fault of the person that is killed. The IET have decided that RCD protection
is the future. It's not expensive and it saves lives - so much so that there
are thousands of people who did not receive the smallest of shocks when the
RCD operated saving them from becoming a minor statistic.
I wish they were in common use around 35 years ago when I got "stuck"
across live to a less than correct earth on a metal handled drill;(...
Remember it to this day still, the pain and not being able to do anything
about it and that terror that this was going be my last day alive!:(
Not only that, as had been pointed out at various times, one insures
against losses that one can't otherwise replace. I would include wife
and children in that category, so a one off premium of a couple of
hundred for smoke alarms and RCDs sounds like a very worthwhile investment.
On 23/06/2015 22:52, email@example.com wrote:
Smoke alarms and RCDs are different - however the risks associated with
not having either are comparable (although injury from fires per years
are far fewer than from electric shock). I seem to recall someone round
here was very fond of plastering domestic fire safety stats into every
wiki article given the chance. Why the double standards?
On Friday, 26 June 2015 16:23:39 UTC+1, John Rumm wrote:
200 something deaths a year in fires now, 20 something from shock
why the claim of double standards? how would stating the known facts possib
ly be that? Its not even worth answering.
I already have. I've shown how I assessed whether RCDs were worth fitting.
You simply did not address the necessary points in order to reach a reason
based case on the question of whether its a good things to install your RCD
I've offered a clear risk & cost asessment, plus placed it in the list of a
vailable risk reductions, thereby determining if its a priority or whether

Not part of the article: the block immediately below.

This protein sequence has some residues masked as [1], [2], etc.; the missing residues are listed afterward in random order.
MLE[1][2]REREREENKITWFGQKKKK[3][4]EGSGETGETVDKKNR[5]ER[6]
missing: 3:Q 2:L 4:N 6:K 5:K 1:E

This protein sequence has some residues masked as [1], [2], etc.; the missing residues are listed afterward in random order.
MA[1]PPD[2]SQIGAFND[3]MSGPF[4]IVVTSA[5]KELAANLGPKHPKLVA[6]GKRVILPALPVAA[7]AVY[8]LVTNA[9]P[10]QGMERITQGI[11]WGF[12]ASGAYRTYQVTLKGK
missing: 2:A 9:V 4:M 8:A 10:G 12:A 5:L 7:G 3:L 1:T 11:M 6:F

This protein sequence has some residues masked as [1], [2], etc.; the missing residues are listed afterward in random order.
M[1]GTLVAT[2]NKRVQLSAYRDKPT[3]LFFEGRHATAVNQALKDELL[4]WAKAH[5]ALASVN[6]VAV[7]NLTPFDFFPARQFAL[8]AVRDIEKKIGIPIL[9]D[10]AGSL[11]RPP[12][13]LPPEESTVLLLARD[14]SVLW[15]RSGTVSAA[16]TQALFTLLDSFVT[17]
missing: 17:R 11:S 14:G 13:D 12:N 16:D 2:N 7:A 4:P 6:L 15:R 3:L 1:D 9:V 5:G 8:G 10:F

there are far bigger priorities. Yours has so far been an assessment of the
risk followed by an illogical conclusion.
Unfortunately the approach you've shown is common today. It results in peop
le spending on tiny risks and consequently neglecting the big ones. No-one
has the resources to address all risks, so the sensible approach is to prio
ritise the ones we can reduce the most. That is evidently not RCDs, unless
you've effectively tackled a fairly long list of others already.
On Fri, 26 Jun 2015 11:54:47 -0700, tabbypurr wrote:
In a nut shell, humanity's short sightedness when it comes to deciding
how we should spend effort and resources on tackling 'problems'. The
Green Party's obsession with wind turbine, solar voltaic and tidal
sources of energy is a classic case in point.
They regard these sources of Mother Nature's 'energy bounty' as being
'Low Tech' eco-friendly ways to solve the world population's energy
demands when they're anything but 'eco-friendly'.
They choose to ignore that other 'energy bounty' on offer from 'Mother
Nature', Nuclear Fission, on the basis that it requires ingenious high
tech methods of extraction involving, at the point of energy extraction,
highly dangerous radio active materials that have to be properly handled
and processed to reduce the risk to the environment at large by two or
three orders of magnitude compared to a conventional coal fired power
station of equivalent energy output.
Their thinking has been coloured by their experience of the earlier
nuclear powered station technologies driven by the needs of the cold war
demands to build up stocks of weapons' grade plutonium using power
stations sited in remote locations, seemingly to reduce the impact of a
Chernobyl like event on the population at large.
The plain fact is, it is now possible to upgrade existing coal fired
power stations to nuclear power, based on a Liquid Fueled Thorium Reactor
(LFTR) design that was first experimented with half a century ago as a
potential method of powering a USAF 'Always Aloft' Bomber Fleet.
Only the American Military had a big enough priority and the budget to
bankroll such 'Blue Sky' research projects. ICBMs sidelined the concept
of an always aloft bomber fleet so the technology, so promising a
solution as it was for civil nuclear power station design, was simply